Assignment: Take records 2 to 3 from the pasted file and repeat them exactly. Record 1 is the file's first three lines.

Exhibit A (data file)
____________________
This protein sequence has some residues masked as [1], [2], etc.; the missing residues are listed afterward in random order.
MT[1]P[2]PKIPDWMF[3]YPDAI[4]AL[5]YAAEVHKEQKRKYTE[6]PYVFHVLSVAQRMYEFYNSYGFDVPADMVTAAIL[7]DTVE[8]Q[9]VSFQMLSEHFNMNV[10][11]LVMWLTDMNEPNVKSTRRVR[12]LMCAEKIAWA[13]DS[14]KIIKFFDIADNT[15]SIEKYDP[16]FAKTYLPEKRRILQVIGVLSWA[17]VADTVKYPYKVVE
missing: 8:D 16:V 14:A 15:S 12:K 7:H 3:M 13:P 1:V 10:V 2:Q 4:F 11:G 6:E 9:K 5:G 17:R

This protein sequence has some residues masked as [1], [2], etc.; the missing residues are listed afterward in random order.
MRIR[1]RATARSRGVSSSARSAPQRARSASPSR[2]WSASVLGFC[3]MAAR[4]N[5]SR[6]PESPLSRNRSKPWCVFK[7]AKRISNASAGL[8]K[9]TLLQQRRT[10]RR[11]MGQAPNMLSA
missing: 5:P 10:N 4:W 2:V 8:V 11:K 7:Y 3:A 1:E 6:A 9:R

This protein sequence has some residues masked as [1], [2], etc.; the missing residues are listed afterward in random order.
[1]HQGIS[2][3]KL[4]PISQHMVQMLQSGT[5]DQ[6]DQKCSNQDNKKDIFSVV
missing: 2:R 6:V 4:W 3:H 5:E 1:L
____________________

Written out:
This protein sequence has some residues masked as [1], [2], etc.; the missing residues are listed afterward in random order.
MRIR[1]RATARSRGVSSSARSAPQRARSASPSR[2]WSASVLGFC[3]MAAR[4]N[5]SR[6]PESPLSRNRSKPWCVFK[7]AKRISNASAGL[8]K[9]TLLQQRRT[10]RR[11]MGQAPNMLSA
missing: 5:P 10:N 4:W 2:V 8:V 11:K 7:Y 3:A 1:E 6:A 9:R

This protein sequence has some residues masked as [1], [2], etc.; the missing residues are listed afterward in random order.
[1]HQGIS[2][3]KL[4]PISQHMVQMLQSGT[5]DQ[6]DQKCSNQDNKKDIFSVV
missing: 2:R 6:V 4:W 3:H 5:E 1:L